Nilling is a book about books. It is a book about reading and a book about thinking, because for Lisa Robertson the two cannot be so easily teased apart. And it may be a stretch to say this, as it is a book about a great many other things besides, but alongside all those other things there is this thread to do with reading and thinking and reading as thinking running through the book—the kind of thinking at work in the act of reading and the possibility of that way of thinking carrying itself beyond the page.
To put it another way, it is a collection of six very distinct essays that range widely in terms of subject matter. The collection begins with two essays on reading: the first, “Time in the Codex,” is a lyric exploration of the act itself. The second, “Lastingness: Réage, Lucrèce, Arendt,” begins to elaborate the idea of reading as a way of thinking.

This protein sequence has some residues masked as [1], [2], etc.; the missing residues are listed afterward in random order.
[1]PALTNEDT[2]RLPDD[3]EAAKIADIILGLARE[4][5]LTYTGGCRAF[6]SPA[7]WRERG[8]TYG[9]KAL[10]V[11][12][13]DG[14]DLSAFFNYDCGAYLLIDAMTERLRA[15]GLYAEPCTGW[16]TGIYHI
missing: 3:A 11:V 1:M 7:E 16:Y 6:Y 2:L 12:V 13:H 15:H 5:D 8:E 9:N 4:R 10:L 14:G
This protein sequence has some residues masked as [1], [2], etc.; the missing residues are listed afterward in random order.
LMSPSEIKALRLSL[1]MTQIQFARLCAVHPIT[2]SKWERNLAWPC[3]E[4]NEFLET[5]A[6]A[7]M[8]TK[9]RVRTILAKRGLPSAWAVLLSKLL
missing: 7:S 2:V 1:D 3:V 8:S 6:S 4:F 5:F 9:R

For me, this second essay is the heart of the book. It is here that she works out what she understands reading to be. In these pages it becomes a practice of profound openness. It is, first of all, a disciplined putting aside of the self, and the act of reading a way of allowing something else to settle into its place. This is the openness. It is an intimacy, an act of allowing another’s language to settle deep inside you, to mingle with your most delicate parts. It is an encounter with something unfamiliar, something strange, something new to you. And it is a secret. It happens away from the prying gaze of the world and in this there is a freedom. There is no expectation of what it should be, no practical use it is bound to. In the act of reading there is the opening up of a foreign and alien place within which something else is possible, something that can only reveal itself a step away from the world and only if you are willing and able to receive it from the text.